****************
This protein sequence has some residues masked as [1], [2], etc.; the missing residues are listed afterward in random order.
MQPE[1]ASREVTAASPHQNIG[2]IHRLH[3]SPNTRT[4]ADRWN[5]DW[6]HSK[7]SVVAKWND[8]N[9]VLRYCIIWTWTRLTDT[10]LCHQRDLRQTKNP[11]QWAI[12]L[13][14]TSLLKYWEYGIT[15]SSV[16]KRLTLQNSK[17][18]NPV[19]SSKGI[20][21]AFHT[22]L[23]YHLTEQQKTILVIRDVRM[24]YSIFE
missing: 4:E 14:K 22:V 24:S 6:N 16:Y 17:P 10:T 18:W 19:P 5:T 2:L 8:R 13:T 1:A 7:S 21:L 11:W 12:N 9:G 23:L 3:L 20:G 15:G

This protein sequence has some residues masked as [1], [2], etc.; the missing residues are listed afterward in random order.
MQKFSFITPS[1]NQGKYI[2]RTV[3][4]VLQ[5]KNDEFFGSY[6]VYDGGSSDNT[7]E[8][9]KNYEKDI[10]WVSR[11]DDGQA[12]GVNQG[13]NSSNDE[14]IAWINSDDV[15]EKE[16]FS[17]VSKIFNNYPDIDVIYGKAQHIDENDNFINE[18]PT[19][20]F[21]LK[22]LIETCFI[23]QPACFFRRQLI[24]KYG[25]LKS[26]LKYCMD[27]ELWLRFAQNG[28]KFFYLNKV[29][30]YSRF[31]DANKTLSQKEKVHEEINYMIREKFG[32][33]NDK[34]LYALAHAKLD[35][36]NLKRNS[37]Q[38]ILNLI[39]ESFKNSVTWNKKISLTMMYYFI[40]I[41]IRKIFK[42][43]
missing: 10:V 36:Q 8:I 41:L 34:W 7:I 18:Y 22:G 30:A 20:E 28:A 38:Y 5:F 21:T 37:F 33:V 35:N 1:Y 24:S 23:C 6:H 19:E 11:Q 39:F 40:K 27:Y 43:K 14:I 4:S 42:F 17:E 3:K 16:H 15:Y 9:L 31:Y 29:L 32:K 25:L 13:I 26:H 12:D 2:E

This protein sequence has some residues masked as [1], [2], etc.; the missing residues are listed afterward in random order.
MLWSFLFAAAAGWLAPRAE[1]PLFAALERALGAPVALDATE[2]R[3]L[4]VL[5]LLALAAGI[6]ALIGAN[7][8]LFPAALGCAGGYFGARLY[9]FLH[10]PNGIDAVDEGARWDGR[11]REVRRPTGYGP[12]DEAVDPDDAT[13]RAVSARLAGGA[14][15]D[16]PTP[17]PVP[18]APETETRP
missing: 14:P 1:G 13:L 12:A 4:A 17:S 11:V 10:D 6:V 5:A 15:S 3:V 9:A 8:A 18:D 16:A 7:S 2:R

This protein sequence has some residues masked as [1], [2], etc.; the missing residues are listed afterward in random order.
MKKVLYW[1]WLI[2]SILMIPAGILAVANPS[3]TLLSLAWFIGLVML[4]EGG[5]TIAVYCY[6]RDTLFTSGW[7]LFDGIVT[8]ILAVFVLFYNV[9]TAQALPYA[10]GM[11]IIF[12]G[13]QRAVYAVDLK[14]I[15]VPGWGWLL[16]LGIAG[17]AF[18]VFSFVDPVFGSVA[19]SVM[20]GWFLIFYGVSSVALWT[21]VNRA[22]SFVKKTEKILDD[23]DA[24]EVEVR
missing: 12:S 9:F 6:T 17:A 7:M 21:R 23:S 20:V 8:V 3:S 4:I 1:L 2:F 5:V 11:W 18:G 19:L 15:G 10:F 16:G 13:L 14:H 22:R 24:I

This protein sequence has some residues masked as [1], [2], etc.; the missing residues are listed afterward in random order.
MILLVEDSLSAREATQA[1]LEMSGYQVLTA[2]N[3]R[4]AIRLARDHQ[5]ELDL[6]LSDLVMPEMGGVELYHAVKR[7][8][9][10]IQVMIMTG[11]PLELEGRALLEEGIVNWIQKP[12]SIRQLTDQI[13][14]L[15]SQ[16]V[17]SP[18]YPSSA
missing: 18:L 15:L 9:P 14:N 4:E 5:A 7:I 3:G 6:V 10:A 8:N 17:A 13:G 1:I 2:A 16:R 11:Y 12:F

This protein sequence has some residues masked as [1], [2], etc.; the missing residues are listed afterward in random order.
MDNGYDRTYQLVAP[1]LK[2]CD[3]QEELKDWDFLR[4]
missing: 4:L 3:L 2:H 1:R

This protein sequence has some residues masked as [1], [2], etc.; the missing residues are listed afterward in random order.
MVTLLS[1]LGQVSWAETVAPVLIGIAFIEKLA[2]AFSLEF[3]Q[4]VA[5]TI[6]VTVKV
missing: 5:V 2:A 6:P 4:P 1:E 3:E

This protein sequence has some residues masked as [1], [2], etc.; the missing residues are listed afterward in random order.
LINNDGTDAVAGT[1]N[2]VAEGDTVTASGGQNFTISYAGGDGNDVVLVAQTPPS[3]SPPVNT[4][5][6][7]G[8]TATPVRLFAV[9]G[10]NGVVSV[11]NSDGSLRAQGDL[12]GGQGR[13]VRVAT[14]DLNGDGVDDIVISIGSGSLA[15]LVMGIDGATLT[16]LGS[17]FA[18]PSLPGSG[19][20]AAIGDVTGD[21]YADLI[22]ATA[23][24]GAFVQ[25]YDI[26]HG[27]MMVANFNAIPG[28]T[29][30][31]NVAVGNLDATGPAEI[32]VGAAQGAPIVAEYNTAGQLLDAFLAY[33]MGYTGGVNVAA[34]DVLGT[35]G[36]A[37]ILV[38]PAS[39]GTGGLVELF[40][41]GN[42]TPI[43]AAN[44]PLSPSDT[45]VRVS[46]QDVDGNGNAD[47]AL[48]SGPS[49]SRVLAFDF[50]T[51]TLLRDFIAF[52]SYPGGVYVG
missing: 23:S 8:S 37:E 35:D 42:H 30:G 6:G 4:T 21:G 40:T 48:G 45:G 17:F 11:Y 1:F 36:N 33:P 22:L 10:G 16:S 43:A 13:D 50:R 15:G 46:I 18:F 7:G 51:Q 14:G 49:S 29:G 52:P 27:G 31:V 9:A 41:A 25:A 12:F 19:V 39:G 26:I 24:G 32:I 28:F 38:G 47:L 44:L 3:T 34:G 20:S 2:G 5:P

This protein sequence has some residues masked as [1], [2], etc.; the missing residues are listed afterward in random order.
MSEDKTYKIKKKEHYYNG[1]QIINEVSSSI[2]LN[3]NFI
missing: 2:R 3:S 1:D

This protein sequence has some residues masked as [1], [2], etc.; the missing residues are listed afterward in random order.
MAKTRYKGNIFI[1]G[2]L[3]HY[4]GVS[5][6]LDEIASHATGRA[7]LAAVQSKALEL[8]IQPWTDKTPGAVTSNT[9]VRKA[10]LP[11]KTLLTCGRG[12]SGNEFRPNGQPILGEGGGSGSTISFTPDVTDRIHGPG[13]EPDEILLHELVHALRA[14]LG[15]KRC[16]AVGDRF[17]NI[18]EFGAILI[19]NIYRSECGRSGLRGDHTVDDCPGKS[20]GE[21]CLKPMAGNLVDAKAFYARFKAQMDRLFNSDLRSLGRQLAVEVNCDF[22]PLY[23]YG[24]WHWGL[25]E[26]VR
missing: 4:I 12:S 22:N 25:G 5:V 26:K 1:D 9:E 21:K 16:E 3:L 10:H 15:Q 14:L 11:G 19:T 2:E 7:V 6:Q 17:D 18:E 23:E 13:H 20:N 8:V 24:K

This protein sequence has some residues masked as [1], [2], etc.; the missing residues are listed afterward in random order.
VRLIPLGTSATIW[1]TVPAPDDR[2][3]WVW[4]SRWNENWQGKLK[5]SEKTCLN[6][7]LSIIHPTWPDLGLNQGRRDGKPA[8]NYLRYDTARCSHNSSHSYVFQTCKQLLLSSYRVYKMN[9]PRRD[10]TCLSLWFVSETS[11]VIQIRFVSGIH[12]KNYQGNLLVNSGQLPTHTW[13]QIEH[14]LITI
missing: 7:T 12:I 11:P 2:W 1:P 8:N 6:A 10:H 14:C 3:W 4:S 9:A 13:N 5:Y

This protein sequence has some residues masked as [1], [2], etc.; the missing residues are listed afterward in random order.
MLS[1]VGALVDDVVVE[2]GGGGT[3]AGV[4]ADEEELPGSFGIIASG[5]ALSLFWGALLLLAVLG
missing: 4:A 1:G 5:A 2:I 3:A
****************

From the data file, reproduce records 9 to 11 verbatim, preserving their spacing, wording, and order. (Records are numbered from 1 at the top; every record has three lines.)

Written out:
This protein sequence has some residues masked as [1], [2], etc.; the missing residues are listed afterward in random order.
MSEDKTYKIKKKEHYYNG[1]QIINEVSSSI[2]LN[3]NFI
missing: 2:R 3:S 1:D

This protein sequence has some residues masked as [1], [2], etc.; the missing residues are listed afterward in random order.
MAKTRYKGNIFI[1]G[2]L[3]HY[4]GVS[5][6]LDEIASHATGRA[7]LAAVQSKALEL[8]IQPWTDKTPGAVTSNT[9]VRKA[10]LP[11]KTLLTCGRG[12]SGNEFRPNGQPILGEGGGSGSTISFTPDVTDRIHGPG[13]EPDEILLHELVHALRA[14]LG[15]KRC[16]AVGDRF[17]NI[18]EFGAILI[19]NIYRSECGRSGLRGDHTVDDCPGKS[20]GE[21]CLKPMAGNLVDAKAFYARFKAQMDRLFNSDLRSLGRQLAVEVNCDF[22]PLY[23]YG[24]WHWGL[25]E[26]VR
missing: 4:I 12:S 22:N 25:G 5:V 26:K 1:D 9:E 21:K 16:E 3:L 10:H 15:Q 14:L 11:G 19:T 2:E 7:V 6:Q 17:D 18:E 23:E 13:H 20:N 8:V 24:K

This protein sequence has some residues masked as [1], [2], etc.; the missing residues are listed afterward in random order.
VRLIPLGTSATIW[1]TVPAPDDR[2][3]WVW[4]SRWNENWQGKLK[5]SEKTCLN[6][7]LSIIHPTWPDLGLNQGRRDGKPA[8]NYLRYDTARCSHNSSHSYVFQTCKQLLLSSYRVYKMN[9]PRRD[10]TCLSLWFVSETS[11]VIQIRFVSGIH[12]KNYQGNLLVNSGQLPTHTW[13]QIEH[14]LITI
missing: 7:T 12:I 11:P 2:W 1:P 8:N 6:A 10:H 14:C 3:W 4:S 9:A 13:N 5:Y